Atezolizumab for locally advanced or metastatic urothelial carcinoma of the urinary tract: Analysis of UK patients treated in the international SAUL study


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Robert Huddart1,Jason F Lester2,Guy Faust3,Neil McPhail4,Hajer Lassidi5,Simon Fear6,Thomas Powles7
1Institute of Cancer Research,2Velindre Cancer Centre, Cardiff (current affiliation: Swansea Bay University Health Board, Singleton Hospital, Swansea),3Leicester Royal Infirmary NHS Trust, Leicester,4Raigmore Hospital, Inverness,5Roche Products Ltd, Welwyn Garden City,6F Hoffmann-La Roche Ltd, Basel,7Barts Cancer Institute, Experimental Cancer Medicine Centre, Queen Mary University of London, St Bartholomew’s Hospital, London

Abstract

Background

Atezolizumab, which targets PD-L1, is approved as treatment for locally advanced/metastatic urothelial carcinoma based on results from the IMvigor210 (NCT02108652) and IMvigor211 (NCT02302807) phase II/III trials. The single-arm international SAUL study (NCT02928406; n=1004) in a broader population demonstrated median overall survival (OS) of 8.7 months and a safety profile consistent with previous atezolizumab trials. We analysed outcomes in 38 patients with urothelial carcinoma treated in UK centres in SAUL.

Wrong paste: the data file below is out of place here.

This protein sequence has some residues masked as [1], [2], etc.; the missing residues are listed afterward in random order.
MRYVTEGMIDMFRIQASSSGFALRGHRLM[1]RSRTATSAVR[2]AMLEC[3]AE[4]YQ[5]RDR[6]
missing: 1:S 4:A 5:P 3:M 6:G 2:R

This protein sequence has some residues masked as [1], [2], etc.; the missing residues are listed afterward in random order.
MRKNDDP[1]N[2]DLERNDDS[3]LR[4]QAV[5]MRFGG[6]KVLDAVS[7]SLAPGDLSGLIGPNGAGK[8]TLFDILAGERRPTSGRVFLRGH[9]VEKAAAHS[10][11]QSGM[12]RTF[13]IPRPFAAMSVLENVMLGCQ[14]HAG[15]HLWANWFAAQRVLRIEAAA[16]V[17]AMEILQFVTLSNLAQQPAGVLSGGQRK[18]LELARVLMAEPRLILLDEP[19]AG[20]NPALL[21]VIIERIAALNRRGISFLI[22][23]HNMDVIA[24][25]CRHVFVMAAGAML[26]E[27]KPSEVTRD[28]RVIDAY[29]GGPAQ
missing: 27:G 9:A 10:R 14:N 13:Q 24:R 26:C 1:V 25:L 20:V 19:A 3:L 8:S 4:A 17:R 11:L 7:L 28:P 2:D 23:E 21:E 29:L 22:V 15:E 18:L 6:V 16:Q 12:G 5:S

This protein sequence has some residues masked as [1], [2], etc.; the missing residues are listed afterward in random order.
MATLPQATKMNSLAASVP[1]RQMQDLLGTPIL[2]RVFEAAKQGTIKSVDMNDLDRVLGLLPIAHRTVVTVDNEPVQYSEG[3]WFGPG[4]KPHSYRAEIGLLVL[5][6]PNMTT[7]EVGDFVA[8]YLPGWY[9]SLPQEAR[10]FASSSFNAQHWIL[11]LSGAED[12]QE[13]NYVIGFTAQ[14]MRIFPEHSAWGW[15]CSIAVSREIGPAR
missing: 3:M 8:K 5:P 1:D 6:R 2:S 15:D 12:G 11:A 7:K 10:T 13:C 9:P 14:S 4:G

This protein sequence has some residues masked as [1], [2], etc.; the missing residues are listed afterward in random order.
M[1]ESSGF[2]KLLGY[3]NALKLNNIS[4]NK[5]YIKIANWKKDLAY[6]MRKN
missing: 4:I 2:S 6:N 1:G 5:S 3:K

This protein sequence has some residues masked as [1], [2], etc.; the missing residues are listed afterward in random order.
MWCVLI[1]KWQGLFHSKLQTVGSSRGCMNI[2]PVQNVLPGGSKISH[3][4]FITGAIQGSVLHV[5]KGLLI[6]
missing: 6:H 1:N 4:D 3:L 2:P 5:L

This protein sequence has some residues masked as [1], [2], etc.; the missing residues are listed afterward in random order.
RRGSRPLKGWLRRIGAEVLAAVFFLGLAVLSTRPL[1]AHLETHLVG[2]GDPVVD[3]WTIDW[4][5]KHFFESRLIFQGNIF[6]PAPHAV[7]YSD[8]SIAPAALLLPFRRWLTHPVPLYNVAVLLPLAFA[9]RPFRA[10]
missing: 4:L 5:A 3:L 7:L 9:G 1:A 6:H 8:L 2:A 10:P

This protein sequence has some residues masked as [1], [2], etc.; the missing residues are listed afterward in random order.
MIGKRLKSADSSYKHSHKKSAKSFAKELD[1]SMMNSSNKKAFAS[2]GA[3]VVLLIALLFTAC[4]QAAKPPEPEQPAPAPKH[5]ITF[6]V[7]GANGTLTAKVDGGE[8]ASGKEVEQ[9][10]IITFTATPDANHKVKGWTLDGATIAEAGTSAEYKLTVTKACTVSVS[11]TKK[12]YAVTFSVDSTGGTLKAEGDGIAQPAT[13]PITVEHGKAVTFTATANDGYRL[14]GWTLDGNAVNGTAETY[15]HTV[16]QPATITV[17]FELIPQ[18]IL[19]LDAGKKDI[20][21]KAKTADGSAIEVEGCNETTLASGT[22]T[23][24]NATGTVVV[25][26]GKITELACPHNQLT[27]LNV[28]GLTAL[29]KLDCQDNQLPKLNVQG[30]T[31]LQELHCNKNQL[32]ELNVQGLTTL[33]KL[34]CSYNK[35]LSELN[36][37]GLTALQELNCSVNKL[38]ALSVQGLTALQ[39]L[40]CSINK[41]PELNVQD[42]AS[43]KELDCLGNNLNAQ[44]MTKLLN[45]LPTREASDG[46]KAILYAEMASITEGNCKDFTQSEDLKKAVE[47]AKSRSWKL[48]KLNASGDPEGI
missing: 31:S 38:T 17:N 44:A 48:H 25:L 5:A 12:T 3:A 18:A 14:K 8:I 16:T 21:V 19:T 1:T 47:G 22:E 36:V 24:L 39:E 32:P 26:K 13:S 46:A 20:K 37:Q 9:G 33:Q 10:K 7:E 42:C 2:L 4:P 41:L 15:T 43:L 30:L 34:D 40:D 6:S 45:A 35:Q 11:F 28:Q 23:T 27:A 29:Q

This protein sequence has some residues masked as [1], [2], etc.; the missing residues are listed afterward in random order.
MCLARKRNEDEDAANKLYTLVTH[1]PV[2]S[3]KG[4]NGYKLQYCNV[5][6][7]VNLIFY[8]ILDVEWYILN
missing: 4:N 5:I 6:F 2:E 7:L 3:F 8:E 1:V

Method

Patients with pretreated locally advanced/metastatic urothelial carcinoma, including those with renal impairment, ECOG performance status 2 (PS2), stable controlled autoimmune disease or corticosteroid treatment, received atezolizumab 1200mg every 3 weeks until loss of clinical benefit or unacceptable toxicity. The primary endpoint was safety; secondary endpoints included OS, progression-free survival (PFS), overall response rate (ORR) and disease control rate (DCR).

Results

Median age was 70 years, 11% had ECOG PS2, 45% had never smoked, 92% were platinum pretreated, 47% had received no chemotherapy for metastatic disease and 39% would have been ineligible for the pivotal IMvigor211 trial. At the data cut-off (16-Sep-2018, 16 months’ median follow-up), treatment was ongoing in 8 patients (21%). Median treatment duration was 2.9 (range 0–18) months. The most common adverse events (AEs) were fatigue (21%), urinary tract infection (18%) and nausea (18%). Grade ≥3 AEs occurred in 55%, considered treatment related in 8 patients (21%; 6 grade 3, 1 grade 4, 1 grade 5). AEs led to treatment discontinuation in only 2 patients (5%). Median OS was 7.5 (95% CI 2.6–14.2) months, 1-year OS rate was 34% (18–50%), median PFS was 2.1 (2.1–4.4) months, ORR was 11% (3–25%) and DCR was 40% (24–57%).

Conclusion

Atezolizumab demonstrated good tolerability in 38 UK patients with urothelial carcinoma treated in SAUL. Efficacy results are consistent with previous atezolizumab results in this setting.